By Dr Partha Chatterjee, Dean – International Partnerships, Professor and Head of the Economics Department, Shiv Nadar University
“Given the strict nationwide lockdown the Government had imposed on 25th March 2020, it was expected that India’s economy will shrink in the FY2020-21Q1, but the quantum of decline at -23.9 percent is extraordinarily deep. This is lower than any of the G7 countries. A better context will be to look at other emerging economies in Asia. Malaysia’s GDP declined at 17.1%, Thailand dropped 12.2%, Indonesia contracted at 5.3%, while Vietnam actually grew 0.4% increase in the same quarter. This is even more worrying since the Indian economy grew at 5% or lower in the preceding four quarters. Recovery will not be easy or fast. As is well known, in emerging markets the trend itself can be lower for a period of time. India runs the danger to enter a low growth period for a prolonged time.
The decline is all around. Consumption (-26.6%) and exports (-19.8%) have fallen at a rate comparable to that of GDP, but the biggest fall has been in investments. Gross Fixed Capital Formation has fallen by a massive -47% and is now only 22.3% of GDP compared to 33% a year back, even with the sharp contraction of GDP itself. Imports have also fallen by -40%. All this is hardly moderated by a 16% increase in Government Expenditures.
The government needs to take urgent action. The first and foremost is managing the COVID-19 pandemic. It is clear that countries which have done well in managing the pandemic has also limited the damage to the economy. If the government is able to do that, it will bring back confidence among investors and households alike, giving a boost to consumption and investments.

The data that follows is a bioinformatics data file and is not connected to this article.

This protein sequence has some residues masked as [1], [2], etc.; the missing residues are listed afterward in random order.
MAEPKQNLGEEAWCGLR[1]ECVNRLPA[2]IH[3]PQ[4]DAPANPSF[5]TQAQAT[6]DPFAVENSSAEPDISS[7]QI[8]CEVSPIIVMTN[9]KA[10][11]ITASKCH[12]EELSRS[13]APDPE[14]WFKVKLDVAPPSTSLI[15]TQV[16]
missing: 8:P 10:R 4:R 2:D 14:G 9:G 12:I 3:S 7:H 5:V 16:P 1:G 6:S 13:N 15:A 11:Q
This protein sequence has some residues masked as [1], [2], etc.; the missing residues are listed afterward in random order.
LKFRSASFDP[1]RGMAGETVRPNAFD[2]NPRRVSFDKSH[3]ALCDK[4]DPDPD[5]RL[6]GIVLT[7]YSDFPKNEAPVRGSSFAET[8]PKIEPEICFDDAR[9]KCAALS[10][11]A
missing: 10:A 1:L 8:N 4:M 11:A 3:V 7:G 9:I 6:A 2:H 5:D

The government has so far focussed mostly on liquidity measures. This has not prevented from large scale closure of firms, particularly MSMEs, and the corresponding job losses. The government has to think of innovative policies like paying employees of small firms, waiving off interest payments, etc. The government has done well in managing the fiscal deficit so far, but right now more important than fiscal deficit management is boosting the growth rate. There is a scope for the government expenditure to go up. This is an extraordinary situation, and extraordinary measures have to be taken”.